As long as they can survive through the mail, you can also sell some of these cakes, biscuits & sweets on the web, through online charity auctions and sales. People often buy these as gifts for other people.

Image: Teta Crow raises funds for Compassion In World Farming by selling cakes at her local market. She bakes them ethically by using eggs from ex battery hens she saved from slaughter by adopting, after they spent their life cruelly trapped in a tiny cage. Image Source

Have A Coffee And Cake Morning / Afternoon

People enjoy getting together for a cuppa, a cake and a chat, so organising a coffee morning, with cakes also available to buy, can be an effective way of fundraising for charity.

Maybe including sandwiches and other snacks is also an idea. Making them vegan would mean you would not be causing animal suffering.

Many coffee mornings add extra attractions by having fundraising stalls there for people to browse and buy from, including attractions for children, such as a lucky dip and toys to buy.

Image: A coffee morning to raise funds for Many Tears Animal Rescue. Image Source

Bake Doggy Treats

Another way baking can help you with fundraising for charity, is if you you bake pet treats. You can sell home made baked doggy treats on the web, through online charity auctions and sales, or they could be sold on a stall at fates, fares and sales. They are often bought as gifts for people’s pets.

~ Thanks to Miranda Fernald from Westbrook, ME, US for that suggestion.

Image: Peanut butter home made dog treats. Source


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Sell Crafts You Have Made

If you enjoy crafting items, you can sell them and do some fundraising for charity that way.

You can make jewellery, knitted or sewn items,  ceramic items, greetings cards (even recycling them from greetings cards you have received), and lots more other items in lots of other different ways. Search the internet for ideas of what you could do (there are many), and take a look at our Crafting, Crocheting, Knitting and Sewing For Charity page.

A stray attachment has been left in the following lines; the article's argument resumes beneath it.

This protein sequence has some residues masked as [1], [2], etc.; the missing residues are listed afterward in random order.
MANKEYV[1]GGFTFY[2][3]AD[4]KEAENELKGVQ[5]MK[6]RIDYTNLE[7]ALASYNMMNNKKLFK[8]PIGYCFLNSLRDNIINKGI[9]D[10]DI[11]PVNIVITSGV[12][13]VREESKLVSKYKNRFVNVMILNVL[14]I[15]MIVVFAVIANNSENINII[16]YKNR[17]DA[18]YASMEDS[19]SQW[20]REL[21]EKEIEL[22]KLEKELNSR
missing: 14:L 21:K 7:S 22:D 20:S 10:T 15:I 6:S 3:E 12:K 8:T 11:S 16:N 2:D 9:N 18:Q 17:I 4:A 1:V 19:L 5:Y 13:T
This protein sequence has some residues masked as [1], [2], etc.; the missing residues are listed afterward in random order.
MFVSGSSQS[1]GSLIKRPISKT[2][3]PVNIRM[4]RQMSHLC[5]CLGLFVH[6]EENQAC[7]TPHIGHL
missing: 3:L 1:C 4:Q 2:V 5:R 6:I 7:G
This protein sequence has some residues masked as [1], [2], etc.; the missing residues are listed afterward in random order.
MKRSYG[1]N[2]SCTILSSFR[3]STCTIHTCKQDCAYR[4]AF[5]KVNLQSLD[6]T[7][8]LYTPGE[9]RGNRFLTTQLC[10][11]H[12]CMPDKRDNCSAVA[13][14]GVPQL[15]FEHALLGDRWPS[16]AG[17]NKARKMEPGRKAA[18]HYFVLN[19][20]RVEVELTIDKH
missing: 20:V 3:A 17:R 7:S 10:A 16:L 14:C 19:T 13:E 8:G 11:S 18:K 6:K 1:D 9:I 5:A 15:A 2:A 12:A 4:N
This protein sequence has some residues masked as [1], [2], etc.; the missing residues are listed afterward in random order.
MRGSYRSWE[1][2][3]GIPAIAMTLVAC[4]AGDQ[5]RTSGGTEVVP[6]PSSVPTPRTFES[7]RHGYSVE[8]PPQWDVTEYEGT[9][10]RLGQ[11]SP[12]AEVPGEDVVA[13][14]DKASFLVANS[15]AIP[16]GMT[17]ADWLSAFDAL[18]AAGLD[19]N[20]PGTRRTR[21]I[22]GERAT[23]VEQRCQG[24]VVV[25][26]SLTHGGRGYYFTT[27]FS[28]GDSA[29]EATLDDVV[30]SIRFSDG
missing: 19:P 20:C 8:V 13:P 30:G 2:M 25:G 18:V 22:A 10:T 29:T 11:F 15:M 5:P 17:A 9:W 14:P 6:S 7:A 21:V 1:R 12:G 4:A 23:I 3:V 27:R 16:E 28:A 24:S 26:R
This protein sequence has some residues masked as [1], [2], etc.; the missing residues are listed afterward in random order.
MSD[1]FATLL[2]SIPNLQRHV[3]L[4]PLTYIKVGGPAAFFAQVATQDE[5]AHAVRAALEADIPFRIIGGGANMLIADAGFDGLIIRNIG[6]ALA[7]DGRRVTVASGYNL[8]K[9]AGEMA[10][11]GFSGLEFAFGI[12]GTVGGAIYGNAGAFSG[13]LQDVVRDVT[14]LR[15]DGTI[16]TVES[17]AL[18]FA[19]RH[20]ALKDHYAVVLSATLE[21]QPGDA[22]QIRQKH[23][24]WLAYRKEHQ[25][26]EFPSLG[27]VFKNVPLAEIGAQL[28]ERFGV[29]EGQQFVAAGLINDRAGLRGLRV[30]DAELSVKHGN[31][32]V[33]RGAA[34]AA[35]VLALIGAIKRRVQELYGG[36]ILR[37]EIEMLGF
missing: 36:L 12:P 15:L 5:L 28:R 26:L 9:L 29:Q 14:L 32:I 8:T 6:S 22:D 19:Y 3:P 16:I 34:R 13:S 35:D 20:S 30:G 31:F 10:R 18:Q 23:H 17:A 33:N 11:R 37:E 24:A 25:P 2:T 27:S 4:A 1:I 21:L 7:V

You can sell your crafts on a stall run either by the animal charity or by yourself. Another option is to sell them online. You could offer them to be auctioned on Facebook in aid of animal rescues and charities.

You can find auctions run by different animal rescues in these two Facebook groups:

Animal Rescue Auctions & Other Events

Buy It Now & Auctions In Aid Of Helping Animals

Learn more about how to run an online animal charity fundraising shop or auction on this page.

Image: A necklace and earrings set a crafter has made to sell to raise money for an animal rescue. Source


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Do A Talk / Presentation For Local Community Groups and aschools

There are local groups in most areas, such as the Womens Institute (The W.I), and another group in my area: the University of the Third Age (U3A). This is a group for over fifties who like to learn new things, mainly through being given talks on a wide variety of subjects.

I gave a 45 minute presentation and talk to U3A about the animal rescue system, and about the local animal rescue I volunteer for. For doing it, they made a £50 donation to my local animal rescue.

I explained the history of our local rescue, and their mission/goals. I told some of the stories of the animals: their lives before the rescue and the happy ending they had, and I even brought along two of the rescues dogs that needed homes. I also inluded a lot of general information about animal rescue and the plight of companion animals, using the Pet Abandonment, page, the How Animal Rescue Works page, as well as other animal adoption related pages on this site.

I knew I was going to be given a screen to do a presentation on, so I prepared a power point presentation with pictures and bullet points outlining what I was talking about.

Image: Me doing a fundraising presentation and talk at a local U3A group about animal rescue. You can see the dogs needing homes I brought on the left.